Orkide Random – A IoT flower with pretty random power

A video posted by Tim Gremalm (@timgremalm) on

Probably the most random plant in the world, it fetches a “true” random signal and display pretty colors on a WS2812 addressable LED strip.
The seed is based on one of the best randomization generators; cosmic background radiation from random.org. Yet another Internet of Things device made out of the ESP8266, the dirt cheap powerful WiFi enabled microcontroller.


LED lights in Iceland

LED pixel wall at Keflavik airport

At the airport a stumbled on some cool LED fixtures, it was some kind of addressable LED with an extraordinary diffuser made out of textile.
You can see the beautiful animation of a volcanic eruption lava on the right screen, and a sweet animation of aurora on the left.


Addressable LED facade at Harpa concert hall Reykjavík

They had lit up the whole facade of Reykjavíks concert hall Harpa.
It had small narrow LED strips in each window pane that covered the building completely, it looked beautiful at night.

My local grocery store have this new type of screen for advertisement

It has a wonderful aspect ratio of 16:4!

I managed to take a photo of the back.

POWER: AC 100-240V 50/60Hz 1.5A

A googled it and found it’s pruductsite:

38″ display
Resolution of 1920x502px

@Grab and Drag: WTF happened? (Firefox) [Updated 2012-05-01]

Grab and Drag (https://addons.mozilla.org/en-US/firefox/addon/grab-and-drag/) is a great plugin to Firefox which enables you to scroll long pages by holding down your mousebutton. It works just like Adobe Reader, a small grabbing hand cursor appears when you drag the page.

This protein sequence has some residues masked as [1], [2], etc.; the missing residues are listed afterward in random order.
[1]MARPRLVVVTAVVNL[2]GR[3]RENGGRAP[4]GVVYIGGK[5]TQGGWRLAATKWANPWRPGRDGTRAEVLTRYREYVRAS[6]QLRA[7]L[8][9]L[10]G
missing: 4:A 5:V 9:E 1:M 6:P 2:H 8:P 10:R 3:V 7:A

Another cool feature is “Drag Multiplier”, when you drag like a 100 pixels it actually scrolls the page 300 pixels, if you have the Drag-Multiplier-setting of 3.

If you enable “Momentum” you can throw the page in one direction and it will keep scrolling that way until it reaches the end of the page.

All these features really simplifies web-browsing, not only on tablet-PC’s but on ordinary PC’s as well!

The latest version of Grab and Drag arrived and they seemed to removed the Grabbing-option. I use to have the Grabbing-option on “Non-text, non-link” which means I could still click on text and select text and if I wanted to scroll I could just grab a empty screen-area.
[Updated 2012-05-01] I emailed Ian about this and he told me to check out the new feature TextToggle: “Dragging horizontally or clicking”, it’s designed to replace the old “Non-text, non-link”-option.

Old settings

New settings

Now I’ve to toggle Grab And Drag to be able to select text which is really annoying. It interrupts the flow of the web-browsing.

I usually selects parts of a long text to note how far in the reading I’ve come, to easily resume my reading whenever I want to.

Designers shouldn’t get the last word: Philips Touch-fail

Philips 243E2 Monitor - Touch Buttons Here’s an example of how the Philips-designers have totally failed, they used touch-controls for the menu system. Touch-controls are nice, but only on a screen-surface.
I’ve to push extremely hard to navigate through the system, it feels like I’m breaking the screen.

  • A menu-system should be easy to navigate through
  • Have a nice tactile feed-back that matches each menu-step
  • Easy accessible buttons
  • The placement of the buttons should match the lineup of the GUI-menu

Here’s a good example of a IBM monitor, they use clearly visible buttons that lines up vertically with the menu.
IBM Monitor Buttons

Many designers lay to much energy into appearance and less into accessibility. Accessibility is such a vital part of our life.

… also, computer-monitors shouldn’t have integrated speakers. That trashy speakers produce some really bad sound-quality and take too much room in the monitor. I’ve never seen someone actually used integrated monitor-speakers.

If the appearance starts to effect the functionality and accessibility of a product it’s wrong.